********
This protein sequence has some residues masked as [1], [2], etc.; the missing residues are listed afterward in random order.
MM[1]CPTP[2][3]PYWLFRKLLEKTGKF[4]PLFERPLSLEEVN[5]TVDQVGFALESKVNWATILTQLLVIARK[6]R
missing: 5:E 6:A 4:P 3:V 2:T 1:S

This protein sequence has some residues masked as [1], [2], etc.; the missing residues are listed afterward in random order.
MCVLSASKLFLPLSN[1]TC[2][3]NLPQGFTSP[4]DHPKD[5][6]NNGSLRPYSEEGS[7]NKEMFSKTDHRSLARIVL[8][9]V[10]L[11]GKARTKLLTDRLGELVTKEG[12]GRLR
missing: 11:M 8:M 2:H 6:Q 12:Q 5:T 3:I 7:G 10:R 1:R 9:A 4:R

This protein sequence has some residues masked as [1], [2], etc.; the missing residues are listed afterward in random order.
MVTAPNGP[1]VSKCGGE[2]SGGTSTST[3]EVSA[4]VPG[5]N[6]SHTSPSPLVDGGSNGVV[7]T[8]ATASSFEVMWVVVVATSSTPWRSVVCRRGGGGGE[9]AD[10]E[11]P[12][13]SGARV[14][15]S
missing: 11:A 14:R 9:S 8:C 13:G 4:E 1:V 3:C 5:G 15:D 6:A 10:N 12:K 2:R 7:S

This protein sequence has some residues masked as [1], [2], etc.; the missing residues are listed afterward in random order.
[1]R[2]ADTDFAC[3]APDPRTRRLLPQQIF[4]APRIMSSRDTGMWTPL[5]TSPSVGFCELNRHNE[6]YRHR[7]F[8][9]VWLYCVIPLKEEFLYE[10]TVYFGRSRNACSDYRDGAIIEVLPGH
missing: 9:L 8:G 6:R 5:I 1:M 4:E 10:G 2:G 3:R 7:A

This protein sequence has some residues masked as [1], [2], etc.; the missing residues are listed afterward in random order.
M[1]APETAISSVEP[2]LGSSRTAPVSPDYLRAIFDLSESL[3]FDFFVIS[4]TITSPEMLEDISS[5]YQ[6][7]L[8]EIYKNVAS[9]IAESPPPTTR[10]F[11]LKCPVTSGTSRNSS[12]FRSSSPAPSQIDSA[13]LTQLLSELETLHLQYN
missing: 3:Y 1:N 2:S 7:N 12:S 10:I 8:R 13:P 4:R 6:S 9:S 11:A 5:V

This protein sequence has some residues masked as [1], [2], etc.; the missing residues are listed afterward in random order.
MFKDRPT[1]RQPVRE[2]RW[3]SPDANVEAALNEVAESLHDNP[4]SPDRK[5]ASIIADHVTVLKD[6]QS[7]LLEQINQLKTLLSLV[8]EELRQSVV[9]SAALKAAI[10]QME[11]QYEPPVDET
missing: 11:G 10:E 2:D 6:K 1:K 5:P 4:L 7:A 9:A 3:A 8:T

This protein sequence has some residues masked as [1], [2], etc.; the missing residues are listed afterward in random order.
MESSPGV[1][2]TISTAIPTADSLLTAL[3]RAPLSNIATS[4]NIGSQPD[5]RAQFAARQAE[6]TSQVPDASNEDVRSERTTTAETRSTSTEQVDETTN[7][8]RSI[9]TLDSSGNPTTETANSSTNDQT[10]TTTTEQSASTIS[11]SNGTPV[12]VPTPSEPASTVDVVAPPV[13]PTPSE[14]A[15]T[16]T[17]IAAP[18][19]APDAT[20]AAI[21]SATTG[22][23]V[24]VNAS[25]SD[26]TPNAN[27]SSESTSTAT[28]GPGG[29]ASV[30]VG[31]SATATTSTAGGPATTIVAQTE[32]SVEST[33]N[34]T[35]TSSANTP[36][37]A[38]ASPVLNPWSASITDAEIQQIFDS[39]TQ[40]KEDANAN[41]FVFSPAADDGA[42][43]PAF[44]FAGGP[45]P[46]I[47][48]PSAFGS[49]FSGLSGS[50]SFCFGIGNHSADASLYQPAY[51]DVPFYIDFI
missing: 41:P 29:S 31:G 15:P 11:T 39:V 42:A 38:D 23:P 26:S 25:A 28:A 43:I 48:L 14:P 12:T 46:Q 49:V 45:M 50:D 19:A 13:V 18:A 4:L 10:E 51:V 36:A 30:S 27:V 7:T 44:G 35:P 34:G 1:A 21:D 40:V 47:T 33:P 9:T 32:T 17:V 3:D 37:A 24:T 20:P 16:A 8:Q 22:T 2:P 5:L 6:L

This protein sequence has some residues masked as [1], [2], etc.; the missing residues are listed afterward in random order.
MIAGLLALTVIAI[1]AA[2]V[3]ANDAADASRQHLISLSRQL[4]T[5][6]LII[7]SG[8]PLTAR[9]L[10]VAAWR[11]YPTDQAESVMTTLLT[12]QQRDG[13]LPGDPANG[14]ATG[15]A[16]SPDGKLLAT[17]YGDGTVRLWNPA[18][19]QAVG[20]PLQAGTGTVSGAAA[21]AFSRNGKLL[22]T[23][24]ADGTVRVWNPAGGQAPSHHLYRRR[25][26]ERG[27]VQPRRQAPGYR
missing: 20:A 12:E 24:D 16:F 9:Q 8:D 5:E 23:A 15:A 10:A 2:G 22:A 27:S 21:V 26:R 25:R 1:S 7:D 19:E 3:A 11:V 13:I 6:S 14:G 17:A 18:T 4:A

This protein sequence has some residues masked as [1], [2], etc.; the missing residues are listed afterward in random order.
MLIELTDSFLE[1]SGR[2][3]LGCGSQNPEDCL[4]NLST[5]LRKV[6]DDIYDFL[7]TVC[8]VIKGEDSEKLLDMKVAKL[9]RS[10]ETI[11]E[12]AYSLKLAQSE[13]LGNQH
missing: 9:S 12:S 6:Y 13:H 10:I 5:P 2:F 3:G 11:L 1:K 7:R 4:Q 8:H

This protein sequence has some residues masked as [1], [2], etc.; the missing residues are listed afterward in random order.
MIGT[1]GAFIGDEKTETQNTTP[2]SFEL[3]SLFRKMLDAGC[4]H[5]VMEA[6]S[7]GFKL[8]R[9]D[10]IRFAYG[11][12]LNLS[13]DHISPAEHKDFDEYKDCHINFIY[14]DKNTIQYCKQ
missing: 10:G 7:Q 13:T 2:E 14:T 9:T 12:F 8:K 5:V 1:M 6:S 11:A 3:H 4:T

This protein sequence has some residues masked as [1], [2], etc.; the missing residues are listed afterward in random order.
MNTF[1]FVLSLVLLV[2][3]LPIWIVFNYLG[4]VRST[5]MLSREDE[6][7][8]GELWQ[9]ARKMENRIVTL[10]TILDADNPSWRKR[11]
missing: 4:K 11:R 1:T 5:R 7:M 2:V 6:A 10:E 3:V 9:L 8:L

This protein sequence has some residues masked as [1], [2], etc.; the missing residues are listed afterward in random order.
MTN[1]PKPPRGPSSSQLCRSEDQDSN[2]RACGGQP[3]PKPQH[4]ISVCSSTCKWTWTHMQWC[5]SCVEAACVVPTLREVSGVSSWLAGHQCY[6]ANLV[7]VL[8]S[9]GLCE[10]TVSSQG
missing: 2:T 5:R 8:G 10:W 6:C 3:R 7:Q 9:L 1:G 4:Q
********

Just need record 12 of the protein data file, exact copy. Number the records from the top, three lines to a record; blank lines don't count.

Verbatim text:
This protein sequence has some residues masked as [1], [2], etc.; the missing residues are listed afterward in random order.
MTN[1]PKPPRGPSSSQLCRSEDQDSN[2]RACGGQP[3]PKPQH[4]ISVCSSTCKWTWTHMQWC[5]SCVEAACVVPTLREVSGVSSWLAGHQCY[6]ANLV[7]VL[8]S[9]GLCE[10]TVSSQG
missing: 2:T 5:R 8:G 10:W 6:C 3:R 7:Q 9:L 1:G 4:Q